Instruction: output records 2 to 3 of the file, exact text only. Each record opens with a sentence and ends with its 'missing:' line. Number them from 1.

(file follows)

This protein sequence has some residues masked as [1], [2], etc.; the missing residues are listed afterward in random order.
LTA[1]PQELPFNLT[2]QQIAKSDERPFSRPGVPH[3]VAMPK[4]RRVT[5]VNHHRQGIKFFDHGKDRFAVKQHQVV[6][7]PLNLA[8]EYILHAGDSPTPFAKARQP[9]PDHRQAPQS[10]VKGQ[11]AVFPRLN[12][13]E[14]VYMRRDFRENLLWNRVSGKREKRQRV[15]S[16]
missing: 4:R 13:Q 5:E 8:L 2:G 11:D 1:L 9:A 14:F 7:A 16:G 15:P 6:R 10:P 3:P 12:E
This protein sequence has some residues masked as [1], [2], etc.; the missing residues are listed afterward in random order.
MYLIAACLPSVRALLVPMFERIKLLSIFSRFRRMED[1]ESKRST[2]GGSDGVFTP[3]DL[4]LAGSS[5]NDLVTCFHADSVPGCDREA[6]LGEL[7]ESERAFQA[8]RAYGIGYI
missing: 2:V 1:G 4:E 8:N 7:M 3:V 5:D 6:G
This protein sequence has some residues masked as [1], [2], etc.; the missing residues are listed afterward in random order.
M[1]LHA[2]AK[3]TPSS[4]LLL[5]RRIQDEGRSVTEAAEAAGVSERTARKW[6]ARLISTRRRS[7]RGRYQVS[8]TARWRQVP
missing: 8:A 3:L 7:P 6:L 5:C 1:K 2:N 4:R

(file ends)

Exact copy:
This protein sequence has some residues masked as [1], [2], etc.; the missing residues are listed afterward in random order.
MYLIAACLPSVRALLVPMFERIKLLSIFSRFRRMED[1]ESKRST[2]GGSDGVFTP[3]DL[4]LAGSS[5]NDLVTCFHADSVPGCDREA[6]LGEL[7]ESERAFQA[8]RAYGIGYI
missing: 2:V 1:G 4:E 8:N 7:M 3:V 5:D 6:G
This protein sequence has some residues masked as [1], [2], etc.; the missing residues are listed afterward in random order.
M[1]LHA[2]AK[3]TPSS[4]LLL[5]RRIQDEGRSVTEAAEAAGVSERTARKW[6]ARLISTRRRS[7]RGRYQVS[8]TARWRQVP
missing: 8:A 3:L 7:P 6:L 5:C 1:K 2:N 4:R